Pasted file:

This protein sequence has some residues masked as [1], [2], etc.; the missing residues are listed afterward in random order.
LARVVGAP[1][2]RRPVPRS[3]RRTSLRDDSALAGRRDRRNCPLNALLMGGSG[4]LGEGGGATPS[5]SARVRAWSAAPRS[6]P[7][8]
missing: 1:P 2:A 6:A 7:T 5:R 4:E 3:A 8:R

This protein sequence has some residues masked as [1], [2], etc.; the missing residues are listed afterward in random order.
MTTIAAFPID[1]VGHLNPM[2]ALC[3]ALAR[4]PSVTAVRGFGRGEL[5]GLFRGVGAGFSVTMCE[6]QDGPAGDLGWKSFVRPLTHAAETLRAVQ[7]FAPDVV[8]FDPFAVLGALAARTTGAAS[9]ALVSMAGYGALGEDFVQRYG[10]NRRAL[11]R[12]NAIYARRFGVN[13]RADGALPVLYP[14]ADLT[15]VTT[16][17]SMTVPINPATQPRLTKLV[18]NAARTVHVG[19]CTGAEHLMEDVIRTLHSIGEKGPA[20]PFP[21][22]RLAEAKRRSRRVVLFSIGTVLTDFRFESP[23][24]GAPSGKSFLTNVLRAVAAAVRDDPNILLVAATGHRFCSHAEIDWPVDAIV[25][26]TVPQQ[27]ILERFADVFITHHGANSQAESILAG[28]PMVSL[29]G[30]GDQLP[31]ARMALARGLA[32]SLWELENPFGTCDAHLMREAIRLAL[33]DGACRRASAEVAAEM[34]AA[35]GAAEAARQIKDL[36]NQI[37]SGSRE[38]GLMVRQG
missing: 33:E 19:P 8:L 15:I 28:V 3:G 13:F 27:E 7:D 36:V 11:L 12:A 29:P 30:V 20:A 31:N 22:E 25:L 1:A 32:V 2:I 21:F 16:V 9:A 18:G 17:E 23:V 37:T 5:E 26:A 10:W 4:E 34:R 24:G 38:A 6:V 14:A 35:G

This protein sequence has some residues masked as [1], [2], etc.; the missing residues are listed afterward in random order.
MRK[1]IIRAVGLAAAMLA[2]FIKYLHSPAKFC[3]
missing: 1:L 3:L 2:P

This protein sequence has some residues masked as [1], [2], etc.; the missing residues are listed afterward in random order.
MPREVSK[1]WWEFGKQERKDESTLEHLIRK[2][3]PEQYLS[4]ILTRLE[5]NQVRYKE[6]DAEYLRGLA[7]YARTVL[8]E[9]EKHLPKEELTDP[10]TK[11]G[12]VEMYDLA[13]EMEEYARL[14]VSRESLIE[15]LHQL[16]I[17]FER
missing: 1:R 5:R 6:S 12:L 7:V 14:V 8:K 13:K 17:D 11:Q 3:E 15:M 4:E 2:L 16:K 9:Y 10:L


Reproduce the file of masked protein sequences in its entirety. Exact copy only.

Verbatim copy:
This protein sequence has some residues masked as [1], [2], etc.; the missing residues are listed afterward in random order.
LARVVGAP[1][2]RRPVPRS[3]RRTSLRDDSALAGRRDRRNCPLNALLMGGSG[4]LGEGGGATPS[5]SARVRAWSAAPRS[6]P[7][8]
missing: 1:P 2:A 6:A 7:T 5:R 4:E 3:A 8:R

This protein sequence has some residues masked as [1], [2], etc.; the missing residues are listed afterward in random order.
MTTIAAFPID[1]VGHLNPM[2]ALC[3]ALAR[4]PSVTAVRGFGRGEL[5]GLFRGVGAGFSVTMCE[6]QDGPAGDLGWKSFVRPLTHAAETLRAVQ[7]FAPDVV[8]FDPFAVLGALAARTTGAAS[9]ALVSMAGYGALGEDFVQRYG[10]NRRAL[11]R[12]NAIYARRFGVN[13]RADGALPVLYP[14]ADLT[15]VTT[16][17]SMTVPINPATQPRLTKLV[18]NAARTVHVG[19]CTGAEHLMEDVIRTLHSIGEKGPA[20]PFP[21][22]RLAEAKRRSRRVVLFSIGTVLTDFRFESP[23][24]GAPSGKSFLTNVLRAVAAAVRDDPNILLVAATGHRFCSHAEIDWPVDAIV[25][26]TVPQQ[27]ILERFADVFITHHGANSQAESILAG[28]PMVSL[29]G[30]GDQLP[31]ARMALARGLA[32]SLWELENPFGTCDAHLMREAIRLAL[33]DGACRRASAEVAAEM[34]AA[35]GAAEAARQIKDL[36]NQI[37]SGSRE[38]GLMVRQG
missing: 33:E 19:P 8:L 15:I 28:V 3:G 13:F 27:E 7:D 36:V 11:L 12:A 29:P 30:V 20:A 31:N 22:E 25:L 1:A 32:V 2:I 21:F 16:V 9:A 18:G 17:E 23:V 37:T 5:E 26:A 10:W 4:E 34:R 24:G 38:A 6:V 14:A 35:G

This protein sequence has some residues masked as [1], [2], etc.; the missing residues are listed afterward in random order.
MRK[1]IIRAVGLAAAMLA[2]FIKYLHSPAKFC[3]
missing: 1:L 3:L 2:P

This protein sequence has some residues masked as [1], [2], etc.; the missing residues are listed afterward in random order.
MPREVSK[1]WWEFGKQERKDESTLEHLIRK[2][3]PEQYLS[4]ILTRLE[5]NQVRYKE[6]DAEYLRGLA[7]YARTVL[8]E[9]EKHLPKEELTDP[10]TK[11]G[12]VEMYDLA[13]EMEEYARL[14]VSRESLIE[15]LHQL[16]I[17]FER
missing: 1:R 5:R 6:S 12:L 7:V 14:V 8:K 13:K 17:D 11:Q 3:E 15:M 4:E 2:L 16:K 9:Y 10:L